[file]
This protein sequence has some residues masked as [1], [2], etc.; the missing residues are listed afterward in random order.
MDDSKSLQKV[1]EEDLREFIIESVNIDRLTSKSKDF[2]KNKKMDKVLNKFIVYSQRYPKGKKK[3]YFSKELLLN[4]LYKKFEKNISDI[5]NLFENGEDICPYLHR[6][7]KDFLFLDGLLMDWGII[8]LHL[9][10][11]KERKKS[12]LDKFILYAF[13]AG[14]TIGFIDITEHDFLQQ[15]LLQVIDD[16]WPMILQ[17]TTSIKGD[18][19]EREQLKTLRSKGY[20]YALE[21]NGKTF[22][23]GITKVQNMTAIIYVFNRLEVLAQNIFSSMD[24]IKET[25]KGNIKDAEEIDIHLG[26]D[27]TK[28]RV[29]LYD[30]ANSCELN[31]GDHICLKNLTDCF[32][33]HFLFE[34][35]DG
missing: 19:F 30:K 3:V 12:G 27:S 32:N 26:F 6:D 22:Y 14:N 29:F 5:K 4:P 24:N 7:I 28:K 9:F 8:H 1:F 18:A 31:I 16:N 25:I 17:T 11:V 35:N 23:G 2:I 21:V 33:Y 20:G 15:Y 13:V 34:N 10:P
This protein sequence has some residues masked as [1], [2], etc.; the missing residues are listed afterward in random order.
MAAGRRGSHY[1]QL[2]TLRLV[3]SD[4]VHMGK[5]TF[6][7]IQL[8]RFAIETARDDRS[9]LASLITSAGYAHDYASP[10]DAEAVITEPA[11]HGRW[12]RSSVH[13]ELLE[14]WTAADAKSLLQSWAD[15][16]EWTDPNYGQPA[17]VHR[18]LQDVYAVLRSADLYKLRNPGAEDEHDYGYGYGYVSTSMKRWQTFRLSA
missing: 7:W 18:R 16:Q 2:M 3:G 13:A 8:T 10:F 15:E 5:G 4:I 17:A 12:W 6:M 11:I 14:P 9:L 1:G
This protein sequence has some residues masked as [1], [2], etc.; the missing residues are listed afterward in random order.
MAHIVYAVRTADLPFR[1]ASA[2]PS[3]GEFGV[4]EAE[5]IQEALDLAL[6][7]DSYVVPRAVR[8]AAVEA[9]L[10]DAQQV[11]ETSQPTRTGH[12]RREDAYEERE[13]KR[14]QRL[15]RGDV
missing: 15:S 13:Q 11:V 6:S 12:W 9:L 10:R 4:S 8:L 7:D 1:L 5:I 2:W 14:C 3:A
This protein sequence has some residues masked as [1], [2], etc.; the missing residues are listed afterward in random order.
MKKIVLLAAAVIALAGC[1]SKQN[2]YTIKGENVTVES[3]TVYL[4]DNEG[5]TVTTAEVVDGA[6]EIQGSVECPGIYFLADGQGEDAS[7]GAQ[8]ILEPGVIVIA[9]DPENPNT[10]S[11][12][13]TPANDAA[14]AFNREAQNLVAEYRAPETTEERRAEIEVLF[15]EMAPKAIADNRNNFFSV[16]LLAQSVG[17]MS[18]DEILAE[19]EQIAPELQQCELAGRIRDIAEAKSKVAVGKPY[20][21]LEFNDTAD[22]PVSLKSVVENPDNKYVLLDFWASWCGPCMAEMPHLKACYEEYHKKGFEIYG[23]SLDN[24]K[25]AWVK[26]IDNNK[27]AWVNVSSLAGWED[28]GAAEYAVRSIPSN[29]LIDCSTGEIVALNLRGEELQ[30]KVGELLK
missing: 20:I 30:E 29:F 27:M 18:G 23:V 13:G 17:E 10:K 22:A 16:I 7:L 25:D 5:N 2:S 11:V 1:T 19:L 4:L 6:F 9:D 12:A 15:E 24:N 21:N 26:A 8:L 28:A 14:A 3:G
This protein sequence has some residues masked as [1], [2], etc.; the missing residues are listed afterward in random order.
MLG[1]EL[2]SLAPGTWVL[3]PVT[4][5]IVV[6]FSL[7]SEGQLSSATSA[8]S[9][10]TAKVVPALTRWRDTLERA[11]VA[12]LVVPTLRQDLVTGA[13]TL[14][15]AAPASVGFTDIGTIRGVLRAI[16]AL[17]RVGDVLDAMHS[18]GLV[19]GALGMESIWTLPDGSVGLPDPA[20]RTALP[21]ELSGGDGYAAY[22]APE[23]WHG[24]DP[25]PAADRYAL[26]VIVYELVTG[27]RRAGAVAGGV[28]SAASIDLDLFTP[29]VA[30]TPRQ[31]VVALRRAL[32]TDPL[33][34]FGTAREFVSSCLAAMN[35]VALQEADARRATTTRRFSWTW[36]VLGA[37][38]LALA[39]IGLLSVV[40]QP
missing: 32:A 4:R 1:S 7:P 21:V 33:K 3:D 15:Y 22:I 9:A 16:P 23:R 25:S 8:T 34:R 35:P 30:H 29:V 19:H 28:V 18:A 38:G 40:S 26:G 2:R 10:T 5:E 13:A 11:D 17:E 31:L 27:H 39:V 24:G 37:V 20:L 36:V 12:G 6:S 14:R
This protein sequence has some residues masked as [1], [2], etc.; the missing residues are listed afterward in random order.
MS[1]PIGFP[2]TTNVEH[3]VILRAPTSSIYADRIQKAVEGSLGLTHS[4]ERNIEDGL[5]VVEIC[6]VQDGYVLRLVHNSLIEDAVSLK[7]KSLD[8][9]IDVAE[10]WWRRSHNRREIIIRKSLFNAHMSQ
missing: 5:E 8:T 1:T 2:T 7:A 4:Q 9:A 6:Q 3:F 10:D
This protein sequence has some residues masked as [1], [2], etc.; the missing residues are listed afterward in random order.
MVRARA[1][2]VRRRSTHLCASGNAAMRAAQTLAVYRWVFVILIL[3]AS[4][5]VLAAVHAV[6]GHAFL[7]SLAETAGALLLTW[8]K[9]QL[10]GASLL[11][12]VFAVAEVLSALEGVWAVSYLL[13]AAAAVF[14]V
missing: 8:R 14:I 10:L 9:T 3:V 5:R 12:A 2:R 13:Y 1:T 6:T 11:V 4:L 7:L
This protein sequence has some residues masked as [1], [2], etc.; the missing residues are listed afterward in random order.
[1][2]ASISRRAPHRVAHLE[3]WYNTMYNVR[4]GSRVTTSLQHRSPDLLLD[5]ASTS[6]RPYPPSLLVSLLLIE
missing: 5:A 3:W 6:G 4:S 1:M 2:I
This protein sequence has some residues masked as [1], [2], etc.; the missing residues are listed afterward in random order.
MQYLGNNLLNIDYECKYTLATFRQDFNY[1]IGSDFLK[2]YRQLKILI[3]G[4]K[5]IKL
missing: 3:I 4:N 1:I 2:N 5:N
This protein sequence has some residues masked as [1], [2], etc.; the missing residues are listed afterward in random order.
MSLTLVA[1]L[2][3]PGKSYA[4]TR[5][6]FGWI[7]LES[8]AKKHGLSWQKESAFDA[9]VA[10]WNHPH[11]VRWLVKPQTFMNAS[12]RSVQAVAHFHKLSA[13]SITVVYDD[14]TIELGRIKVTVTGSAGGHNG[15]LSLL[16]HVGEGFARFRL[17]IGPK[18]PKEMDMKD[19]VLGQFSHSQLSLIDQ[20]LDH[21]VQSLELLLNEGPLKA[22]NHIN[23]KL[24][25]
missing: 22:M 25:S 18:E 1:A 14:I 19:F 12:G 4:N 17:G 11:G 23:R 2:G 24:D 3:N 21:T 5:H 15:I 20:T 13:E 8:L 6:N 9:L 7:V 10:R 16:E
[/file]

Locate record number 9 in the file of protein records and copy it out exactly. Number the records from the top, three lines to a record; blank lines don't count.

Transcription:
This protein sequence has some residues masked as [1], [2], etc.; the missing residues are listed afterward in random order.
MQYLGNNLLNIDYECKYTLATFRQDFNY[1]IGSDFLK[2]YRQLKILI[3]G[4]K[5]IKL
missing: 3:I 4:N 1:I 2:N 5:N